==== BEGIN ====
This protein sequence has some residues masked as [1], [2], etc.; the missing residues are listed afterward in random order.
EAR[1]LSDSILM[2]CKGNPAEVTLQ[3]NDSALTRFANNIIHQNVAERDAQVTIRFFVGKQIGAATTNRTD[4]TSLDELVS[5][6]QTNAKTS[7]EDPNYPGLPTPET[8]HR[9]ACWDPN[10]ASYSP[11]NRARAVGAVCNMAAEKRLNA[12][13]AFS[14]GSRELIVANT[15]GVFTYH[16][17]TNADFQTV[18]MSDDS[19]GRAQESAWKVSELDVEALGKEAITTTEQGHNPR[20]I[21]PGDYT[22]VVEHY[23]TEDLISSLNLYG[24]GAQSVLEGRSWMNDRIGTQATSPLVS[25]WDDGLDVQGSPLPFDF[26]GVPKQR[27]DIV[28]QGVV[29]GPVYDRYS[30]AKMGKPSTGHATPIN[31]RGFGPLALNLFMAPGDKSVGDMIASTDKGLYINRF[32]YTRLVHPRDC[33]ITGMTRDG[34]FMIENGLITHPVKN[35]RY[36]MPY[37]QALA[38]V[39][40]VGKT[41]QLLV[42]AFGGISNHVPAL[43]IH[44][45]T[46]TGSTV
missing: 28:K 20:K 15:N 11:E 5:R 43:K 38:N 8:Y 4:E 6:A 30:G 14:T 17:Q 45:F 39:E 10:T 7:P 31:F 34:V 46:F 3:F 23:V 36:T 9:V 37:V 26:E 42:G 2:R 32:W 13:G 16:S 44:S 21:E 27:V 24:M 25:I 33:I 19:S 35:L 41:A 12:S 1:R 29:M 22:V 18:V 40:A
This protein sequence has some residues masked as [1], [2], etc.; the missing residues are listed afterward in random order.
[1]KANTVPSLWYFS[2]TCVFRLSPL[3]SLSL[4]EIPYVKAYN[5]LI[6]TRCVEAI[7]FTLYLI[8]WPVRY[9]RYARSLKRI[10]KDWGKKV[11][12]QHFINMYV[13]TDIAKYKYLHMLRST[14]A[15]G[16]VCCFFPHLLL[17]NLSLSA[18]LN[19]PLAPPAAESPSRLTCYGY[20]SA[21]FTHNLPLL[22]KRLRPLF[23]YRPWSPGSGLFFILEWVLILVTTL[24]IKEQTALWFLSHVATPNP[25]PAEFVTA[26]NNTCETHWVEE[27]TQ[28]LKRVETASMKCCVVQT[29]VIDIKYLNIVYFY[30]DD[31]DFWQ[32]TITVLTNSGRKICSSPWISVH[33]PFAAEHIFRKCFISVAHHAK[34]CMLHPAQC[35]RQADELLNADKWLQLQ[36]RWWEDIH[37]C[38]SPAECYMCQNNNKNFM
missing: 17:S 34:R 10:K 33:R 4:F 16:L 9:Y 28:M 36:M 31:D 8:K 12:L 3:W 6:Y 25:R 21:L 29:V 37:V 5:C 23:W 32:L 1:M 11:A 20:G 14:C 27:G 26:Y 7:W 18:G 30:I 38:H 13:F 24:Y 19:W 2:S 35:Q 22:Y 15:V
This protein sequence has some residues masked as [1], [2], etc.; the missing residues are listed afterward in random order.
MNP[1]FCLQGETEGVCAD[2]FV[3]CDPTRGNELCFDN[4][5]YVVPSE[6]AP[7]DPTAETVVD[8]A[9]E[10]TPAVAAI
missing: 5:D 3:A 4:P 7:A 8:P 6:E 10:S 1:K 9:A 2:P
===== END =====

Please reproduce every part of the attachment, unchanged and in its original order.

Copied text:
This protein sequence has some residues masked as [1], [2], etc.; the missing residues are listed afterward in random order.
EAR[1]LSDSILM[2]CKGNPAEVTLQ[3]NDSALTRFANNIIHQNVAERDAQVTIRFFVGKQIGAATTNRTD[4]TSLDELVS[5][6]QTNAKTS[7]EDPNYPGLPTPET[8]HR[9]ACWDPN[10]ASYSP[11]NRARAVGAVCNMAAEKRLNA[12][13]AFS[14]GSRELIVANT[15]GVFTYH[16][17]TNADFQTV[18]MSDDS[19]GRAQESAWKVSELDVEALGKEAITTTEQGHNPR[20]I[21]PGDYT[22]VVEHY[23]TEDLISSLNLYG[24]GAQSVLEGRSWMNDRIGTQATSPLVS[25]WDDGLDVQGSPLPFDF[26]GVPKQR[27]DIV[28]QGVV[29]GPVYDRYS[30]AKMGKPSTGHATPIN[31]RGFGPLALNLFMAPGDKSVGDMIASTDKGLYINRF[32]YTRLVHPRDC[33]ITGMTRDG[34]FMIENGLITHPVKN[35]RY[36]MPY[37]QALA[38]V[39][40]VGKT[41]QLLV[42]AFGGISNHVPAL[43]IH[44][45]T[46]TGSTV
missing: 28:K 20:K 15:N 11:E 5:R 43:K 38:N 8:Y 4:E 6:A 30:G 14:T 17:Q 45:F 39:E 10:T 7:P 31:F 34:V 46:F 3:F 23:V 36:T 9:V 37:V 26:E 42:G 2:R 32:W 13:G 16:S 44:S 21:E 27:V 24:M 25:I 33:I 19:S 35:L 41:A 12:S 1:R 29:M 22:V 18:V 40:A
This protein sequence has some residues masked as [1], [2], etc.; the missing residues are listed afterward in random order.
[1]KANTVPSLWYFS[2]TCVFRLSPL[3]SLSL[4]EIPYVKAYN[5]LI[6]TRCVEAI[7]FTLYLI[8]WPVRY[9]RYARSLKRI[10]KDWGKKV[11][12]QHFINMYV[13]TDIAKYKYLHMLRST[14]A[15]G[16]VCCFFPHLLL[17]NLSLSA[18]LN[19]PLAPPAAESPSRLTCYGY[20]SA[21]FTHNLPLL[22]KRLRPLF[23]YRPWSPGSGLFFILEWVLILVTTL[24]IKEQTALWFLSHVATPNP[25]PAEFVTA[26]NNTCETHWVEE[27]TQ[28]LKRVETASMKCCVVQT[29]VIDIKYLNIVYFY[30]DD[31]DFWQ[32]TITVLTNSGRKICSSPWISVH[33]PFAAEHIFRKCFISVAHHAK[34]CMLHPAQC[35]RQADELLNADKWLQLQ[36]RWWEDIH[37]C[38]SPAECYMCQNNNKNFM
missing: 17:S 34:R 10:K 33:R 4:F 16:L 9:Y 28:M 36:M 31:D 8:K 12:L 3:W 6:Y 25:R 21:L 29:V 37:V 5:C 23:W 32:L 1:M 11:A 20:G 14:C 27:G 26:Y 7:W 18:G 30:I 38:H 13:F 24:Y 19:W 2:S 35:Q 22:Y 15:V
This protein sequence has some residues masked as [1], [2], etc.; the missing residues are listed afterward in random order.
MNP[1]FCLQGETEGVCAD[2]FV[3]CDPTRGNELCFDN[4][5]YVVPSE[6]AP[7]DPTAETVVD[8]A[9]E[10]TPAVAAI
missing: 5:D 3:A 4:P 7:A 8:P 6:E 10:S 1:K 9:A 2:P